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4/11/24
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Japan's Sakoku Period

In Our Time

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- Japan's transition from chaos to peace in the 17th century, known as pax Tokugawa, was pivotal, marked by the centralization efforts of the Tokugawa shogunate and the establishment of stability through strict control over trade and societal order.

- The Sakoku policy of Japan's isolation was a strategic move by the Tokugawa shogunate to maintain control by regulating trade and limiting the influence of potentially destabilizing foreign ideas and religions, such as Christianity.

- Despite Sakoku, Japan experienced an infiltration of Western ideas and technology, notably in medicine and astronomy. This reveals that Japan was not as isolated as previously thought, with Dutch traders opening a window to the West.

- The enforcement of Sakoku in the 1630s was characterized by the construction of Dejima and stringent maritime restrictions, illustrating Japan's deliberate efforts to sequester itself from European colonialism and missionary influence while maintaining limited foreign contact through the Dutch.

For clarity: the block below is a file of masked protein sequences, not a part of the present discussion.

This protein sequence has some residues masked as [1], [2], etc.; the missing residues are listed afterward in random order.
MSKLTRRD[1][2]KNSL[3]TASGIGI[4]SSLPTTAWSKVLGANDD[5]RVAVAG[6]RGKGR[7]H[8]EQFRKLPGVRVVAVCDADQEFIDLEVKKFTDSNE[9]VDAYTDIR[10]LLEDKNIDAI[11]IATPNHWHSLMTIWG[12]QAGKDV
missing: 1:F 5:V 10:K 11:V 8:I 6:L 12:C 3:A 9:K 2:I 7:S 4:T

- Commodore Matthew Perry's "gunboat diplomacy" in 1854 was a catalyst for ending Japan's isolation. It forced Japan to sign unequal treaties with Western powers, sparking a period of rapid modernization and drastically altering Japan's trajectory towards being a major global player.

- The Tokugawa shogunate's downfall was precipitated by internal strife and political challenges, leading to the restoration of imperial rule under the Meiji Emperor and the start of Japan's modernization era.

- Tokugawa Japan's self-sufficiency focus, skepticism towards trade, and Confucian-influenced view that merchants were an unnecessary part of society highlights the significant shift in Japanese economic policies following the forced opening to Western trade in the mid-19th century.

- Western medical knowledge, disseminated by doctors from the Dutch East India Company, along with a growing interest in Western technologies and ideas among Japanese scholars, laid the groundwork for the later rapid modernization of Japan during the Meiji Restoration.